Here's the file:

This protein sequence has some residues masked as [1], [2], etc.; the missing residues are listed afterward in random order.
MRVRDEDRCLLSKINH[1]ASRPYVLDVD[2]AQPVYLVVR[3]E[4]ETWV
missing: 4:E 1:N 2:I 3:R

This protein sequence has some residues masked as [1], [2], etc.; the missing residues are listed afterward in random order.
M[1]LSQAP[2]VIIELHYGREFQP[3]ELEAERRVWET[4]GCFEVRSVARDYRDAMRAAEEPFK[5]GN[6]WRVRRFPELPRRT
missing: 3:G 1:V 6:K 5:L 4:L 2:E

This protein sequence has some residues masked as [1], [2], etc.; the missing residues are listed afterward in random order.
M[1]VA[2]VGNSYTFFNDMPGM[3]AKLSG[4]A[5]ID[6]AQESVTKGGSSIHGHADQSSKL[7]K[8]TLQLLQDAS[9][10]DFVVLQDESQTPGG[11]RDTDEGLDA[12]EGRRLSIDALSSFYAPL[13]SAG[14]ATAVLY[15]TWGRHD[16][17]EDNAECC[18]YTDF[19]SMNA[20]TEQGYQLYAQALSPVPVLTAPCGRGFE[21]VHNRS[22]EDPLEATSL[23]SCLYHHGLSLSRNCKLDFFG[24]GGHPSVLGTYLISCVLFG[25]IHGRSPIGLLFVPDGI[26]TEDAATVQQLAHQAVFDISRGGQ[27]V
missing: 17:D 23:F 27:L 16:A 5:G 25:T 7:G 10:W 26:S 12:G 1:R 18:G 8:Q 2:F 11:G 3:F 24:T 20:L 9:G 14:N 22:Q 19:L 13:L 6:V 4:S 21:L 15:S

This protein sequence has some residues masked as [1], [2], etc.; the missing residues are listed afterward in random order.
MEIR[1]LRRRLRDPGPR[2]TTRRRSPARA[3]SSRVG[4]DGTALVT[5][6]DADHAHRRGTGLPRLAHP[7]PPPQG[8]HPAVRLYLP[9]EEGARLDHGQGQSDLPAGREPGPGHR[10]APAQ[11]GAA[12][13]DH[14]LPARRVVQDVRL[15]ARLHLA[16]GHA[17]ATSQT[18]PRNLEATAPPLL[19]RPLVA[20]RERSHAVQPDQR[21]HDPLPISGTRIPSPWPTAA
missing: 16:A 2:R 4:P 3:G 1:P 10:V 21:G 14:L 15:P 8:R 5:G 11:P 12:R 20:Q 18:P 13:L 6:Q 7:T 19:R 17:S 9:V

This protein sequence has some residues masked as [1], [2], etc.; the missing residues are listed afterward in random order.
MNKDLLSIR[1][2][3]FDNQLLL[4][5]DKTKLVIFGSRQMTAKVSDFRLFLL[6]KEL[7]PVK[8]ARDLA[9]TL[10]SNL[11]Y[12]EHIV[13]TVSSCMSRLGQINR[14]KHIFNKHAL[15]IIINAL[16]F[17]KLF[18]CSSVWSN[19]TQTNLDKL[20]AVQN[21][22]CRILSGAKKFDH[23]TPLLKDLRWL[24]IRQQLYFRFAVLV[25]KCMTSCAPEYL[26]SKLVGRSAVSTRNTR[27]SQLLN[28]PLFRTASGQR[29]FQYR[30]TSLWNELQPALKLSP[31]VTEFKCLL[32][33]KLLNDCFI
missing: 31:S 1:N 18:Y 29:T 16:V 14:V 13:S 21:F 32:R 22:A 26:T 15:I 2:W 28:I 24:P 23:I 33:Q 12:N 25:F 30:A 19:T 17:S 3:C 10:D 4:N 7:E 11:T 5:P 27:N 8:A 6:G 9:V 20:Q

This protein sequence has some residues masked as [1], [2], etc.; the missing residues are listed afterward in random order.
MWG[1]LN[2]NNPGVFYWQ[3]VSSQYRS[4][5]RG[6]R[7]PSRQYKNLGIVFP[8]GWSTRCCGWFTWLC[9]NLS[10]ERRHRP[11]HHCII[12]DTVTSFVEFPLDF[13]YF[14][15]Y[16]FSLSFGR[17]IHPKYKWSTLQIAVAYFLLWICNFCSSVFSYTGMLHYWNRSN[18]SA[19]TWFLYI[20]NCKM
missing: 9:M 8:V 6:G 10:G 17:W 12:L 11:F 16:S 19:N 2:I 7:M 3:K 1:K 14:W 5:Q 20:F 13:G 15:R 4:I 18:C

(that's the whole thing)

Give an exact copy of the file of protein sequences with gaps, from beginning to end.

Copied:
This protein sequence has some residues masked as [1], [2], etc.; the missing residues are listed afterward in random order.
MRVRDEDRCLLSKINH[1]ASRPYVLDVD[2]AQPVYLVVR[3]E[4]ETWV
missing: 4:E 1:N 2:I 3:R

This protein sequence has some residues masked as [1], [2], etc.; the missing residues are listed afterward in random order.
M[1]LSQAP[2]VIIELHYGREFQP[3]ELEAERRVWET[4]GCFEVRSVARDYRDAMRAAEEPFK[5]GN[6]WRVRRFPELPRRT
missing: 3:G 1:V 6:K 5:L 4:L 2:E

This protein sequence has some residues masked as [1], [2], etc.; the missing residues are listed afterward in random order.
M[1]VA[2]VGNSYTFFNDMPGM[3]AKLSG[4]A[5]ID[6]AQESVTKGGSSIHGHADQSSKL[7]K[8]TLQLLQDAS[9][10]DFVVLQDESQTPGG[11]RDTDEGLDA[12]EGRRLSIDALSSFYAPL[13]SAG[14]ATAVLY[15]TWGRHD[16][17]EDNAECC[18]YTDF[19]SMNA[20]TEQGYQLYAQALSPVPVLTAPCGRGFE[21]VHNRS[22]EDPLEATSL[23]SCLYHHGLSLSRNCKLDFFG[24]GGHPSVLGTYLISCVLFG[25]IHGRSPIGLLFVPDGI[26]TEDAATVQQLAHQAVFDISRGGQ[27]V
missing: 17:D 23:F 27:L 16:A 5:G 25:T 7:G 10:W 26:S 12:G 1:R 18:G 8:Q 2:F 11:G 3:F 24:T 20:L 9:G 14:N 22:Q 19:L 13:L 6:V 4:S 21:L 15:S

This protein sequence has some residues masked as [1], [2], etc.; the missing residues are listed afterward in random order.
MEIR[1]LRRRLRDPGPR[2]TTRRRSPARA[3]SSRVG[4]DGTALVT[5][6]DADHAHRRGTGLPRLAHP[7]PPPQG[8]HPAVRLYLP[9]EEGARLDHGQGQSDLPAGREPGPGHR[10]APAQ[11]GAA[12][13]DH[14]LPARRVVQDVRL[15]ARLHLA[16]GHA[17]ATSQT[18]PRNLEATAPPLL[19]RPLVA[20]RERSHAVQPDQR[21]HDPLPISGTRIPSPWPTAA
missing: 16:A 2:R 4:P 3:G 1:P 10:V 21:G 14:L 15:P 8:R 5:G 11:P 12:R 20:Q 18:P 13:L 6:Q 7:T 19:R 17:S 9:V

This protein sequence has some residues masked as [1], [2], etc.; the missing residues are listed afterward in random order.
MNKDLLSIR[1][2][3]FDNQLLL[4][5]DKTKLVIFGSRQMTAKVSDFRLFLL[6]KEL[7]PVK[8]ARDLA[9]TL[10]SNL[11]Y[12]EHIV[13]TVSSCMSRLGQINR[14]KHIFNKHAL[15]IIINAL[16]F[17]KLF[18]CSSVWSN[19]TQTNLDKL[20]AVQN[21][22]CRILSGAKKFDH[23]TPLLKDLRWL[24]IRQQLYFRFAVLV[25]KCMTSCAPEYL[26]SKLVGRSAVSTRNTR[27]SQLLN[28]PLFRTASGQR[29]FQYR[30]TSLWNELQPALKLSP[31]VTEFKCLL[32][33]KLLNDCFI
missing: 31:S 1:N 18:Y 29:T 16:V 14:V 13:S 21:F 32:R 22:A 26:T 15:I 2:W 28:I 24:P 23:I 33:Q 12:N 25:F 30:A 19:T 17:S 3:C 10:D 4:N 7:E 11:T 5:P 27:N 8:A 6:G 9:V 20:Q

This protein sequence has some residues masked as [1], [2], etc.; the missing residues are listed afterward in random order.
MWG[1]LN[2]NNPGVFYWQ[3]VSSQYRS[4][5]RG[6]R[7]PSRQYKNLGIVFP[8]GWSTRCCGWFTWLC[9]NLS[10]ERRHRP[11]HHCII[12]DTVTSFVEFPLDF[13]YF[14][15]Y[16]FSLSFGR[17]IHPKYKWSTLQIAVAYFLLWICNFCSSVFSYTGMLHYWNRSN[18]SA[19]TWFLYI[20]NCKM
missing: 9:M 8:V 6:G 10:G 17:W 12:L 11:F 16:S 19:N 2:I 7:M 3:K 1:K 14:W 5:Q 20:F 13:G 15:R 4:I 18:C